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Our company has multiple domains set up with one website hosted on each of the domains. At this time, each domain has its own authentication which is done via cookies.

When someone logged on to one domain needs to access anything from the other, the user needs to log in again using different credentials on the other website, located on the other domain.

I was thinking of moving towards single sign on (SSO), so that this hassle can be eliminated. I would appreciate any ideas on how this could be achieved, as I do not have any experience in this regard.

Thanks.

Edit: The websites are mix of internet (external) and intranet (internal-used within the company) sites.

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closed as not constructive by Will May 20 '13 at 2:11

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This sounds like a job for OpenID - but only allow IDs from your sign-in domain. –  Neall Sep 4 '08 at 19:11

5 Answers 5

The SSO solution that I've implemented here works as follows:

  1. There is a master domain, login.mydomain.com with the script master_login.php that manages the logins.
  2. Each client domain has the script client_login.php
  3. All the domains have a shared user session database.
  4. When the client domain requires the user to be logged in, it redirects to the master domain (login.mydomain.com/master_login.php). If the user has not signed in to the master it requests authentication from the user (ie. display login page). After the user is authenticated it creates a session in a database. If the user is already authenticated it looks up their session id in the database.
  5. The master domain returns to the client domain (client.mydomain.com/client_login.php) passing the session id.
  6. The client domain creates a cookie storing the session id from the master. The client can find out the logged in user by querying the shared database using the session id.

Notes:

  • The session id is a unique global identifier generated with algorithm from RFC 4122
  • The master_login.php will only redirect to domains in its whitelist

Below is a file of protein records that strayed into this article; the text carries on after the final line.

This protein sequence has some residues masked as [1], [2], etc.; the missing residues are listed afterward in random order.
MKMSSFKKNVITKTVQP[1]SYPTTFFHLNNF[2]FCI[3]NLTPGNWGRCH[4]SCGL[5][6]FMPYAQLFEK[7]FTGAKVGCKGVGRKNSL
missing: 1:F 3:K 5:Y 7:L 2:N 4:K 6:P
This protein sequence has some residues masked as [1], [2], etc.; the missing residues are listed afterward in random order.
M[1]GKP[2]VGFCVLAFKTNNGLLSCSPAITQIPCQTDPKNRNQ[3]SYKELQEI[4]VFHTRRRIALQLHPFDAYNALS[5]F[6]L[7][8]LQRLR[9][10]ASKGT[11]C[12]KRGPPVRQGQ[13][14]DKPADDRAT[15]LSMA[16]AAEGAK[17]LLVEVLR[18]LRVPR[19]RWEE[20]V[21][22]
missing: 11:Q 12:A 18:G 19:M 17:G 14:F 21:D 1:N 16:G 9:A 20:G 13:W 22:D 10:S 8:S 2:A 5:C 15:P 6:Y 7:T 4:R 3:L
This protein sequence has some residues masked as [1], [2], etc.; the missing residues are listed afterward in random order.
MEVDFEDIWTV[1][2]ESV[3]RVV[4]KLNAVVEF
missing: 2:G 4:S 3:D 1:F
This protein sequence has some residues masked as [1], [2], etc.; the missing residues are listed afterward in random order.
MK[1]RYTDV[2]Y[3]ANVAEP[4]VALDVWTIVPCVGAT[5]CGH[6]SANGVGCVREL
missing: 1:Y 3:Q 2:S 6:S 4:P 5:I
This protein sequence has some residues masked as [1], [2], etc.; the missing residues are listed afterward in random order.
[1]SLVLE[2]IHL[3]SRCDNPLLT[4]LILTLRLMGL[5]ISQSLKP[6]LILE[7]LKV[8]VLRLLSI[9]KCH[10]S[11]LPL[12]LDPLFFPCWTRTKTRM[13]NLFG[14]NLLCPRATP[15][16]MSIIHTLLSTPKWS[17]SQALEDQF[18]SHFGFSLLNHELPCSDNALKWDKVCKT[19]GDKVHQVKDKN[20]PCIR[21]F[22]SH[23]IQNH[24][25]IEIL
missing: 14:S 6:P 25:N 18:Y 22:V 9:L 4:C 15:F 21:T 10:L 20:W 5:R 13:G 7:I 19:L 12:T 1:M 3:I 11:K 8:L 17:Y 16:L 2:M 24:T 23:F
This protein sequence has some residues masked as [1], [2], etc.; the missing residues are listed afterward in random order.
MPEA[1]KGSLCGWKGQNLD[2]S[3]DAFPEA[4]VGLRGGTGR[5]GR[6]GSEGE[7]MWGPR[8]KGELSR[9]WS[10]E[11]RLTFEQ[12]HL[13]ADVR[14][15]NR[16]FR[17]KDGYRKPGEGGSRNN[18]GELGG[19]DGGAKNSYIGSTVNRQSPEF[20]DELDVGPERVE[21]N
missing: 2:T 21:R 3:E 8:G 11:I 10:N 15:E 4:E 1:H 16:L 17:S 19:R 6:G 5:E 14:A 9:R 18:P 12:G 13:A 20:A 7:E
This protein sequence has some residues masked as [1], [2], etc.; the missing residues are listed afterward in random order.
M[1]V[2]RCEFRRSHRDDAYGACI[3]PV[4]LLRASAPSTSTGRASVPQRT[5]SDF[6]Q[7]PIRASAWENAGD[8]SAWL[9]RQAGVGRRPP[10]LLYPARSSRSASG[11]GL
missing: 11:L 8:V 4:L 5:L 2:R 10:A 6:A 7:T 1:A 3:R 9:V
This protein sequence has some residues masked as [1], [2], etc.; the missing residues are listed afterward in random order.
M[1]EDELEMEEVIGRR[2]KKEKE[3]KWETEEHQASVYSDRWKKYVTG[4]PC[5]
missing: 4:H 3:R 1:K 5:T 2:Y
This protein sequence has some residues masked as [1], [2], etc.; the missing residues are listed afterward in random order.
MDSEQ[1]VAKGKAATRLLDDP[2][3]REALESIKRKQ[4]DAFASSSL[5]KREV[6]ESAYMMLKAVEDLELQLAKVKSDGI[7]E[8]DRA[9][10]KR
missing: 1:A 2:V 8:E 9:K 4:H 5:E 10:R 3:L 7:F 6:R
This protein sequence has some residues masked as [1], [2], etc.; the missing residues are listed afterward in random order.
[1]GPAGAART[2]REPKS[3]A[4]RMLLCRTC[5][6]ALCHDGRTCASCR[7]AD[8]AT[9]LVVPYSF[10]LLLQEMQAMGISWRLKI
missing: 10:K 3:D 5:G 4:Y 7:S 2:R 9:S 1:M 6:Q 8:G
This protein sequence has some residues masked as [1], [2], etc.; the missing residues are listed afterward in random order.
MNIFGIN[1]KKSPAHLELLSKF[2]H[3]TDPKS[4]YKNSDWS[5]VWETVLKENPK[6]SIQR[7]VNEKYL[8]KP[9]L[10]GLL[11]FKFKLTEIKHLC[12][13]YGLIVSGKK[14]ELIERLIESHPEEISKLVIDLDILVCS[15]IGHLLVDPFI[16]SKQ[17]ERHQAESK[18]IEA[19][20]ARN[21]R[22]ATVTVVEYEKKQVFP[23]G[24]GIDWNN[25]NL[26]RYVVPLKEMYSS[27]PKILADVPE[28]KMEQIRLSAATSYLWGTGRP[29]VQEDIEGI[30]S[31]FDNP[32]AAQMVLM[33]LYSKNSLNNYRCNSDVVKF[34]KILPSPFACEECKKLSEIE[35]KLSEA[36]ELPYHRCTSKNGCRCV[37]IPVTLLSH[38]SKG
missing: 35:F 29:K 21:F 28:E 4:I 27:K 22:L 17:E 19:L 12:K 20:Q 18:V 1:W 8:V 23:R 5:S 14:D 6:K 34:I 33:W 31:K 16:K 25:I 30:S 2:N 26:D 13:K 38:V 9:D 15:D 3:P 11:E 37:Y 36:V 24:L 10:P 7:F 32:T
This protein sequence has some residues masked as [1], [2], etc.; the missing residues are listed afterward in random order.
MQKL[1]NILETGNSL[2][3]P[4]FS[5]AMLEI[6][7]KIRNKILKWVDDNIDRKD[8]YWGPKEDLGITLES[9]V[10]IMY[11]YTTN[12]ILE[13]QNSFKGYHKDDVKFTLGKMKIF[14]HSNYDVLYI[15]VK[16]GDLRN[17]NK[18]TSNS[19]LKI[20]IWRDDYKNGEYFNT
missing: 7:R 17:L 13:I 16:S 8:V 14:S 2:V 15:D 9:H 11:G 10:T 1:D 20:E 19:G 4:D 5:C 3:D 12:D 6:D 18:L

• The master and clients can be in different top level domains. Eg. client1.abc.com, client2.xyz.com, login.mydomain.com
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This looks like a good solution grom. What do you store in the databse? Is it (session_id, username, hashed_password)? –  Jenkz Mar 23 '10 at 11:41
    
How do you handle the case whare the master domain login.mydomain.com goes down? Is login impossible at that point? –  PsychoDad Mar 8 '11 at 0:46
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Any body produced any code examples or a github repo? –  Joshua Rountree May 31 '12 at 12:37
    
This is what nearly all SSO protocols (e.g. SAML) specify, but with more security against replay attacks and so. –  cweiske Jun 19 '12 at 12:49

Don't re-invent the wheel. There are a number of open source cross-domain SSO packages such as JOSSO, OpenSSO, CAS, Shibboleth and others. If you're using Microsoft Technology throughout (IIS, AD), you can use microsoft federation (ADFS) instead.

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1  
Absolutely - I've have seen too many people roll their own security solutions only to discover that they are vulnerable to replay, XSRF or other attacks –  Toby Hobson Apr 19 '12 at 19:41
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+1 You should [almost] never reinvent the security wheel. –  mehaase Apr 26 '12 at 14:37

How different are the host names?

These hosts can share cookies:

  • mail.xyz.com
  • www.xyz.com
  • logon.xyz.com

But these cannot:

  • abc.com
  • xyz.com
  • www.tre.com

In the former case you can bang out a cookie-based solution. Think GUID and a database session table.

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If you use Active Directory you could have each app use AD for authentication, login could then be seamless.

Otherwise, if the applications can talk to each other behind the scenes, you could use sessionids and have one app handling id generation serving all of your other applications.

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The best solution is to implement SSO using Lasso, and I strongly suggest you look at that. If you decide it's overkill for what you need then I concur with Neall and suggest you use OpenID.

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